Filed under book | Tags: · abstract machine, anti-psychiatry, biography, deterritorialization, philosophy, psychoanalysis, schizoanalysis, subjectivity, transversality
This is the first detailed assessment of the life and work of Felix Guattari–”Mr. Anti” as the French press labelled him–the friend of and collaborator with Gilles Deleuze, Jacques Lacan and Antonio Negri, and one of the 20th Century’s last great activist-intellectuals. Guattari is widely known for his celebrated writings with Deleuze, but these writings do not represent the true breadth and impact of his thinking, writing and activism. Guattari’s major work as a clinical and theoretical innovator in psychoanalysis was closely linked to his participation in struggles against European right-wing politics. Felix Guattari introduces the reader to the diversity and sheer range of Guattari’s interests, from anti-psychiatry, to Japanese culture, political activism and his theorizing of subjectification.Highlighting why Guattari’s work is of increasing relevance to contemporary political, psychoanalytical and philosophical thought, Felix Guattari: An Aberrant Introduction presents the reader with an adventurous and provocative introduction to this radical thinker.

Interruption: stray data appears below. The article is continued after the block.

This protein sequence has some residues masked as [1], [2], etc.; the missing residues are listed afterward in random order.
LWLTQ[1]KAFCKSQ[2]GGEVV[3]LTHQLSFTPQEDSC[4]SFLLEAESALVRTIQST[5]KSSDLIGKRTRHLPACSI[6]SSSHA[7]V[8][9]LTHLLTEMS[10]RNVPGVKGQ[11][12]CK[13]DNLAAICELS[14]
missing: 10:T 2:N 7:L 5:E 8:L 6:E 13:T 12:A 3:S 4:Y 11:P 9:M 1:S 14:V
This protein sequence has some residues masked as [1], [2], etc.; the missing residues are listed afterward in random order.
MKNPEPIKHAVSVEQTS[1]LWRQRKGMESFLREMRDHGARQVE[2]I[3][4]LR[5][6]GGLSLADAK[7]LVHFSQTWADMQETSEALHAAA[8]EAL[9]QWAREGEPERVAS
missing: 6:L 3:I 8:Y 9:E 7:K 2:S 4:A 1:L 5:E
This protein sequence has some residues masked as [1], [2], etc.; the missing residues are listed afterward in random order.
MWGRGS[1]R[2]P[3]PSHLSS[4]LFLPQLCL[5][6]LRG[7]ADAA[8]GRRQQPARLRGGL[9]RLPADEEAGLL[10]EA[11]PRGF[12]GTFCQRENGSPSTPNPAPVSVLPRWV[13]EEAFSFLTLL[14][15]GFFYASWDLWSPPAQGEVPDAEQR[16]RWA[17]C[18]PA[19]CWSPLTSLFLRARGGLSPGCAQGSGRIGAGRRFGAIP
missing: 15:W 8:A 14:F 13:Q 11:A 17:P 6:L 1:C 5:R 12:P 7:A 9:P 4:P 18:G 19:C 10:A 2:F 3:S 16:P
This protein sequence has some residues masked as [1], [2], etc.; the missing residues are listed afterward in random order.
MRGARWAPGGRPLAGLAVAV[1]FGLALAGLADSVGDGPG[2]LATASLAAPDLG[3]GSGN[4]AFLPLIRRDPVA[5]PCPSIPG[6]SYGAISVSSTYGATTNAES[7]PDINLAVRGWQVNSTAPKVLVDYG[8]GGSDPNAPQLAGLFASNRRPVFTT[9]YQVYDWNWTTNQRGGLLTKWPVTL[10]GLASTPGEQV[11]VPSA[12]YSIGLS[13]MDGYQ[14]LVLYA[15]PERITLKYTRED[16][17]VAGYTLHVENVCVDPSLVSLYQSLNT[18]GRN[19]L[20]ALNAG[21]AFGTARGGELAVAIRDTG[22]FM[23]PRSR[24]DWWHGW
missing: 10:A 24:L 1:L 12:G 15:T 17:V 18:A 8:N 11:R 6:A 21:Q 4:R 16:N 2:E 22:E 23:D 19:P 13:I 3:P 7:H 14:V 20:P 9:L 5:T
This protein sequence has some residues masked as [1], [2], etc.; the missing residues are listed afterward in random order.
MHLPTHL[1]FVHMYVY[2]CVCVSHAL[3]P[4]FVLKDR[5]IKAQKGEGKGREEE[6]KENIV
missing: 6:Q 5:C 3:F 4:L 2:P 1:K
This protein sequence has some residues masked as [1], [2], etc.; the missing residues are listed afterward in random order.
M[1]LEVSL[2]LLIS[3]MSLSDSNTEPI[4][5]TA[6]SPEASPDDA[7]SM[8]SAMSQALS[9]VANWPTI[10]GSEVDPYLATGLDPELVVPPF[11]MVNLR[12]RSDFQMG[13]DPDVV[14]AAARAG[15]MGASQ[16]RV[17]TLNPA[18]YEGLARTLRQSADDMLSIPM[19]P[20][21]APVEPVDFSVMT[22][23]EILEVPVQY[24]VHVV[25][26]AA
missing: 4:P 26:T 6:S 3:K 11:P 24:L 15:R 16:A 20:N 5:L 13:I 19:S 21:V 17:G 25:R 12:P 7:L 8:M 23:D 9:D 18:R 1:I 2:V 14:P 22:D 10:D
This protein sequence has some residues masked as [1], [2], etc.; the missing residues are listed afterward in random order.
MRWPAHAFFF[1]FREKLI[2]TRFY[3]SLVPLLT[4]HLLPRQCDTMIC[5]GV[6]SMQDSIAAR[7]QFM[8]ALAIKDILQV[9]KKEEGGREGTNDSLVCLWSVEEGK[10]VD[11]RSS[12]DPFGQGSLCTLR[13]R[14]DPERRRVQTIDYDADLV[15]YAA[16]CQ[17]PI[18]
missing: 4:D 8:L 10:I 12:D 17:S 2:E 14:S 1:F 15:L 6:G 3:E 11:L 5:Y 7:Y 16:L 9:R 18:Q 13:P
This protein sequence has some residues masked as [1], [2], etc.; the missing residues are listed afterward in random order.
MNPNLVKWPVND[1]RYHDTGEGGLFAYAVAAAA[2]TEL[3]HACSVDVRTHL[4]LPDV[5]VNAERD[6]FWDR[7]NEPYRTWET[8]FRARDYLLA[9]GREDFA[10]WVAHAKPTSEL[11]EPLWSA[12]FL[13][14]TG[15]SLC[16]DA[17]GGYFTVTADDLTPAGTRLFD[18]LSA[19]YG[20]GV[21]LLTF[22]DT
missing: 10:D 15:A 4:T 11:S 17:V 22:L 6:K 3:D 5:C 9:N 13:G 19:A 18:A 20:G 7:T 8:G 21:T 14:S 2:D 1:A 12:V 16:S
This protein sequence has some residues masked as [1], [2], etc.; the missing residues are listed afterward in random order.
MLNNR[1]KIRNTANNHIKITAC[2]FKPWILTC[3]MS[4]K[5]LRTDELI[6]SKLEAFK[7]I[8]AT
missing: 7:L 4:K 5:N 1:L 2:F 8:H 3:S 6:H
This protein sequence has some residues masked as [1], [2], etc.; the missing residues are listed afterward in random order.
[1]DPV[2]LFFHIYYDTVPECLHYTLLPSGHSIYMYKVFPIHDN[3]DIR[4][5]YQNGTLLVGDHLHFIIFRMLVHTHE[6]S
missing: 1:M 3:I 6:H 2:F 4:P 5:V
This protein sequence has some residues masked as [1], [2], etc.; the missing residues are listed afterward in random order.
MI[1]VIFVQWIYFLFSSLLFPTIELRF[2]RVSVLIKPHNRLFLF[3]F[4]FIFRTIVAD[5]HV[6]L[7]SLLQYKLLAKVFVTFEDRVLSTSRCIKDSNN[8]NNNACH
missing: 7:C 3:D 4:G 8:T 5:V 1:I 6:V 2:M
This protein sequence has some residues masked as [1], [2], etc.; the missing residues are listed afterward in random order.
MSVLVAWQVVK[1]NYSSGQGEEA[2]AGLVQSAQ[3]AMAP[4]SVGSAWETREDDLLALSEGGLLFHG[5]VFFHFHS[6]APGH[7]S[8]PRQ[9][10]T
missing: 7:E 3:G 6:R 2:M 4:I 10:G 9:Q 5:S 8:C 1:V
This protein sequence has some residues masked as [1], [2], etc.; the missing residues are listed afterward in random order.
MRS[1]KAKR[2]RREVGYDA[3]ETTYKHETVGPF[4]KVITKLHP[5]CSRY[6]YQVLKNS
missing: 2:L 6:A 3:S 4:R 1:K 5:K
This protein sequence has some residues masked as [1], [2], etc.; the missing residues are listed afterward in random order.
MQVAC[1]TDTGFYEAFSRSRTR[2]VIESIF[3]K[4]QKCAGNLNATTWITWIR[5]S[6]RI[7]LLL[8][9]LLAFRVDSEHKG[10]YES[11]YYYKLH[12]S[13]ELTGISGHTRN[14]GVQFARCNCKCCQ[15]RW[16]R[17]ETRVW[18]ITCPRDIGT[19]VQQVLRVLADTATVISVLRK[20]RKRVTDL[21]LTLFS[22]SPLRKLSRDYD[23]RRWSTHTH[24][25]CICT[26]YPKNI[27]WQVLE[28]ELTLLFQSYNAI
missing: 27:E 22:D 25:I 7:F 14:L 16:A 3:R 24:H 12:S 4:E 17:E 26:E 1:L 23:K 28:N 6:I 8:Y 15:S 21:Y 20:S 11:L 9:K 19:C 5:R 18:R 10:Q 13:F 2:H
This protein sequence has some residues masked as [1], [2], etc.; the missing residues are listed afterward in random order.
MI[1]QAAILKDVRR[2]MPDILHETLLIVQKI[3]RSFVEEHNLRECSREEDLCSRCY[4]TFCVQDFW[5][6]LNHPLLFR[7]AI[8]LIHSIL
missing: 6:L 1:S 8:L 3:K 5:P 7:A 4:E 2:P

Publisher Continuum International Publishing Group, 2002
Transversals: New Directions in Philosophy series
ISBN 082646033X, 9780826460332
Eugene W. Holland: Nomad Citizenship: Free-Market Communism and the Slow-Motion General Strike (2011)
Filed under book | Tags: · capitalism, citizenship, communism, deterritorialization, labour, market, nomadology, politics, schizoanalysis, value
Nomad Citizenship argues for transforming our institutions and practices of citizenship and markets in order to release society from dependence on the state and capital. It changes Deleuze and Guattari’s concept of nomadology into a utopian project with immediate practical implications, developing ideas of a nonlinear Marxism and of the slow-motion general strike.
Responding to the challenge of creating philosophical concepts with concrete applications, Eugene W. Holland looks outside the state to analyze contemporary political and economic development using the ideas of nomad citizenship and free-market communism. Holland’s nomadology seeks to displace capital-controlled free markets with truly free markets. Its goal is to rescue market exchange, not perpetuate capitalism—to enable noncapitalist markets to coordinate socialized production on a global scale and, with an eye to the common good, to liberate them from capitalist control.